Reflections and Resolutions of an Optimistic Pessimist

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And so it began with a mighty, thunderous eruption of confetti, cheer and song. As the grand illustrious ball descended into the new year, I naively crossed my fingers and gently closed my eyes, praying beneath my breath that all would be put behind me.

Here, the sorrows and lost words would be buried in the sands of the past, for 2021 would be the year of revitalization and hope. 

Exciting, yet anxious anticipation overcame me. I ardently felt in my bones that something spectacular just lay ahead of me. 2020 was a year of unprecedented turns and for a time, when it seemed that the storm seized my ship and the tumultuous waves had consumed me, it was there that I found solace in the deathly silence of the sea. 

As I emerge, coughing and filling my lungs with the salty air, I want to be bitingly honest and share the lessons that I am continuing to learn and my ensuing resolutions. 

All Things Must Pass.
My first resolution for 2021 is to be courageous.

I want to feel sound in the knowledge that this too shall pass, much like the conflictions of yesteryear. So long as the Earth continues to spin on its axis as there is breath in my lungs and blood coursing through my heart, I will try. 

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Despite the paralyzing fear, I will stare into the face of oblivion just as Ishmael stares into the mighty beast, Moby Dick, and harrowingly proclaim, “Give me your worst.” 

You possess more strength, courage, and beauty than you could fathom, truly. In every smile and laugh, there is a radiance of grace and loveliness. Please, remember that. 

Just Go For It, Seriously! 

In 2020, I was met with many exciting things. For starters, I finally got my license, then I began working at The Clarion, something that has quite honestly changed my once monotone life. As a result, I met a plethora of utterly incredible people. 

When I look back, things almost seemed to cascade like dominos, you know? Were it not for w, then x, y, and z would not have occurred. It all begins with a little nudge. 

My 2021 resolution would be this: stop taking things so seriously and simply do it.

Do you have an idea for a piece of art that you have been cooking for some time and let simmer in the back of that beautiful brain of yours? Is there someone that you have been wanting to become friends with because you are, like, 99.9 percent sure that they have the same esoteric taste in music and film as you? You have my explicit permission, alright. 

Create it! Talk to them! 

Whatever little worm inside of your head that says, “Well, what if I accidentally create a raging, monstrous dumpster fire,” or “What if I stumble over my words and decide to abort mission by slinging some finger guns and awkwardly back out of the conversation,” can take a long walk off a short pier. 

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Don’t Sell Yourself Short, Kid. 

I am my own worst enemy. For ages, I have ceaselessly picked at myself and always cited something as a reason to tear myself down.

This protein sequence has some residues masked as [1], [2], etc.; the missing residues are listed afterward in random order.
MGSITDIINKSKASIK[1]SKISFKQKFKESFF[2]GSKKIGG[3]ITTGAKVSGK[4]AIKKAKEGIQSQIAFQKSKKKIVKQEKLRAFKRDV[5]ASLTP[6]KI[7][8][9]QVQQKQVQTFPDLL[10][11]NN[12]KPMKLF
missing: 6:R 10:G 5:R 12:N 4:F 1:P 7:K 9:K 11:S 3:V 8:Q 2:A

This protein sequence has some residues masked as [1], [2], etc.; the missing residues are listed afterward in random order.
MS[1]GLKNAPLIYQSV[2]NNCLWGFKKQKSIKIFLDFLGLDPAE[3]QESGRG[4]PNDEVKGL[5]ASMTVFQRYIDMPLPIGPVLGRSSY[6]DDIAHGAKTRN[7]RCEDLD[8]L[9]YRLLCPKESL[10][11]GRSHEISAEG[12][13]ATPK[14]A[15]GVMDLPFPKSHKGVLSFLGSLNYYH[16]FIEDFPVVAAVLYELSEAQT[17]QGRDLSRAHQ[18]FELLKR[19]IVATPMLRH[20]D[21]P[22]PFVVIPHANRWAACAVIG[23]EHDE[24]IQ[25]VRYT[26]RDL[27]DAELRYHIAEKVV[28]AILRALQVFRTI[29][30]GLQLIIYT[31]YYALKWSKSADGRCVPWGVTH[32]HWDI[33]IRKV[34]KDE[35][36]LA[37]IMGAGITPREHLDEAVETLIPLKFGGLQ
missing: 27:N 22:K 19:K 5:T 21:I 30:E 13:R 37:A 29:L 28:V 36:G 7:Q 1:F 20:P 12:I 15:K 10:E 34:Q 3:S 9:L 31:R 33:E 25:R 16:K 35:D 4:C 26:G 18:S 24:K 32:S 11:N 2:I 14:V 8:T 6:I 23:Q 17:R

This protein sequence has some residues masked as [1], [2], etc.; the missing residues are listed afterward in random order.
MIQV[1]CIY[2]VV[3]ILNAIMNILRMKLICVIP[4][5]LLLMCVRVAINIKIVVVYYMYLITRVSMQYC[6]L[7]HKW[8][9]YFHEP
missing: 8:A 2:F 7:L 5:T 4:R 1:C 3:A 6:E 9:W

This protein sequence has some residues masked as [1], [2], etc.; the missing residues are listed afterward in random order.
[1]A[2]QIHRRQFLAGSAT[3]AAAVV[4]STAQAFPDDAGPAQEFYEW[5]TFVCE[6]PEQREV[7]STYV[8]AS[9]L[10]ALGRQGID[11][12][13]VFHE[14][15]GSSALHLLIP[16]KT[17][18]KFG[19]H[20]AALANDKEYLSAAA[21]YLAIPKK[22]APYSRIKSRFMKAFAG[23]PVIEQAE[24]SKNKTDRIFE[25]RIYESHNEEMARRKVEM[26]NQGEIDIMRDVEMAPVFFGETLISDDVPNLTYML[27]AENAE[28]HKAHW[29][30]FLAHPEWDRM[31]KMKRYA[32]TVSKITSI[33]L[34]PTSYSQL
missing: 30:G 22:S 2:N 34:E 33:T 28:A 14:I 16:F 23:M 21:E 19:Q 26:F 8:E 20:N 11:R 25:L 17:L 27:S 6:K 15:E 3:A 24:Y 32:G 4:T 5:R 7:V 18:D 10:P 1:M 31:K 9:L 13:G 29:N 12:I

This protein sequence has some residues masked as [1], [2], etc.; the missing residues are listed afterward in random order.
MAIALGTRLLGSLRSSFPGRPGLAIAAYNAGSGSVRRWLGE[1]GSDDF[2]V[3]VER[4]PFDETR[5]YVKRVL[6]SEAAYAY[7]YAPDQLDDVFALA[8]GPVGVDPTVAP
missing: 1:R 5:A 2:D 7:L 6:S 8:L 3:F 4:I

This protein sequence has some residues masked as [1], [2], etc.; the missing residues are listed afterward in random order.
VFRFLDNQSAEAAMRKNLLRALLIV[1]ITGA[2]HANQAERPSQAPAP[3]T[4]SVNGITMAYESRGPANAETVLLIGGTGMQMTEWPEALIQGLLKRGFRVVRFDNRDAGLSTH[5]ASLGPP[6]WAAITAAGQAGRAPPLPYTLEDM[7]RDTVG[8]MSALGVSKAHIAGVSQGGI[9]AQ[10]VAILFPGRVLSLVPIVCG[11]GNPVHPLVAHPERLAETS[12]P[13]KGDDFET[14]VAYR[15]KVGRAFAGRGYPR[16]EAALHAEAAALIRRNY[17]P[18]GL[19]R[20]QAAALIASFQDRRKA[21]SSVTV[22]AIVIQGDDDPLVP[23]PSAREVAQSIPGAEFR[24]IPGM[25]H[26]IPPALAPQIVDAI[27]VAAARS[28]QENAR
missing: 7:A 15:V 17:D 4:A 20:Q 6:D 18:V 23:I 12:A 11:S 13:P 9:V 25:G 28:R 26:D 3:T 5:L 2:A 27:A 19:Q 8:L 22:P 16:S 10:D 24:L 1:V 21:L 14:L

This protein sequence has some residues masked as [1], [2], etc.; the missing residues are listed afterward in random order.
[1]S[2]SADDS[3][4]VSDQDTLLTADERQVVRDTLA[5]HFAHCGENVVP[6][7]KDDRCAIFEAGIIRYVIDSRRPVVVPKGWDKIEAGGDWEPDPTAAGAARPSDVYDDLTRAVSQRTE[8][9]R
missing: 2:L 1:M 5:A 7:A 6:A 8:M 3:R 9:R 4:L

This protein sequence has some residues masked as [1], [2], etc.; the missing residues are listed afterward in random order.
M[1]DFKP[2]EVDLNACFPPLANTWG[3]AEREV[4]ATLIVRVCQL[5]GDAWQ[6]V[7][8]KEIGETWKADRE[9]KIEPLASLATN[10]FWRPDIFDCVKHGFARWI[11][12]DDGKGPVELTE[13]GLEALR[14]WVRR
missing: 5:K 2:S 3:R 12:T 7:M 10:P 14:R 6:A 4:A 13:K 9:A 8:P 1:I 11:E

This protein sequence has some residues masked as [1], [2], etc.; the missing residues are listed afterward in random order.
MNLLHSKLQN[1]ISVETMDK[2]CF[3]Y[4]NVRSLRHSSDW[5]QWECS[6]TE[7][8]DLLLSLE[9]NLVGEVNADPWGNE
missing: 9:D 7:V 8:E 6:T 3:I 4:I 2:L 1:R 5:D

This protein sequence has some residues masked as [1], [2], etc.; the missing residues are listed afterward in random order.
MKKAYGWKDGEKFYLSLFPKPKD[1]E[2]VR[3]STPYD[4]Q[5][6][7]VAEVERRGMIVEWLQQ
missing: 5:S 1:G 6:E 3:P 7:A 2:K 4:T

“You’re not doing enough,” I would say, or “You’re not doing this well enough.” But, here’s the kicker: I am enough. I’ve always been enough. 

Thus, my resolution for 2021 would be to stop being so hard on myself. 

Admittedly, I am so, so terribly tired of carrying grudges and heartaches with me wherever I go. I used to dearly cling to the wreckage, but I think it’s time that I let it dissipate and dissolve. Instead, I want to replace it with love and compassion. This year, I want to challenge myself to channel some of that love and compassion into myself. 

I want to be kinder and gentler to myself, because how can you expect something to survive and thrive when you’re constantly depriving it of sunlight and nourishment? 

Everything Flows, So Set a Course that You Don’t Know. 

During a game of Truth or Dare at a Christmas party, I was asked what my greatest fear was. Initially, I was perplexed and responded to the best of my ability, but it wasn’t until some time later when I think I truly realized what my greatest fear is, and that is regret. 

My greatest fear is finding myself pained by guilt and remorse on my deathbed, regretting not having sincerely loved and lived to my truest extent. My greatest fear is that then, only when it is too late, I will discover that I lived a life dictated by fear and hesitation, by bitterness and cynicism. 

Yet, the question racked my brain: how do I exactly go about taking on the immense responsibility of steering my life? How do I properly ensure that I fulfill an okay, content life. Do I achieve this by climbing Mount Everest, running a marathon, and becoming besties with Brittany Howard? (Let’s get real for a second. If Brittany Howard even acknowledges my existence on this floating rock, then I can croak. I will die a happy woman.)

Therefore, my final resolution is this: each day, I want to tell those I cherish that I love them because you never know if or when you will ever have another chance to let them know. 

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Taylor Pendleton
Managing Editor

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